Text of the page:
Quiz: Remember the definition of mal de mer?
1898, from German Heroin, coined 1898 as trademark registered by Friedrich Bayer & Co. for their morphine substitute, traditionally from Greek heros (see hero (n.1)) because of the euphoric feeling the drug provides, but no evidence for this seems to have been found so far.
A new hypnotic, to which the name of "heroin" has been given, has been tried in the medical clinic of Professor Gerhardt in Berlin. ["The Lancet," Dec. 3, 1898]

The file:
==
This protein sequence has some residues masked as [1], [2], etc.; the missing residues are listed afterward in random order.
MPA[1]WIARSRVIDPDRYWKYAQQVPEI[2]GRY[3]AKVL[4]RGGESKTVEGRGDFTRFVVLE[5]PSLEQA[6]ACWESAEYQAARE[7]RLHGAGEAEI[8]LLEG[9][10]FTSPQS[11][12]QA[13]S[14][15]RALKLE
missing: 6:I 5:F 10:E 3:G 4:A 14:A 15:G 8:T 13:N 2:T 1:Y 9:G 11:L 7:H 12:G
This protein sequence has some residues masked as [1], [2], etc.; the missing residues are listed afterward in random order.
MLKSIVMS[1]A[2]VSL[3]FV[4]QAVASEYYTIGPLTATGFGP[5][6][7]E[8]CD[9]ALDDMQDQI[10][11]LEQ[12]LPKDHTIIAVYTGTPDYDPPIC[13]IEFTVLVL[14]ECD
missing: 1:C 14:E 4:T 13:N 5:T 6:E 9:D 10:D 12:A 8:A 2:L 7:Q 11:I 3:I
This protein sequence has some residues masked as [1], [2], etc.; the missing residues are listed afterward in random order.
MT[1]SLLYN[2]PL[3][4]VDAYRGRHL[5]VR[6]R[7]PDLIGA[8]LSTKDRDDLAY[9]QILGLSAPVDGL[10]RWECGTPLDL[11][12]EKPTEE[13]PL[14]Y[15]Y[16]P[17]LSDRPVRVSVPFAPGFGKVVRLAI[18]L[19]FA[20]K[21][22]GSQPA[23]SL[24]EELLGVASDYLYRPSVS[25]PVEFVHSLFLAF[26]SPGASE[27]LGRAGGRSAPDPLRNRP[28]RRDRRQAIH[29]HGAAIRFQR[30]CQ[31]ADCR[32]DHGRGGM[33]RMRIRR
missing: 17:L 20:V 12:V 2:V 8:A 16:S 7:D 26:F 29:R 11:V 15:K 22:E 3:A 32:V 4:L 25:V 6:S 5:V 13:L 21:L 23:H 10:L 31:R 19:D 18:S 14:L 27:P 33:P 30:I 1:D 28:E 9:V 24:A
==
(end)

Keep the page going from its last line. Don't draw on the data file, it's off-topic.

heroin her·o·in (hěr'ō-ĭn)
A white, bitter, crystalline compound that is derived from morphine and is a highly addictive narcotic. Also called diacetylmorphine.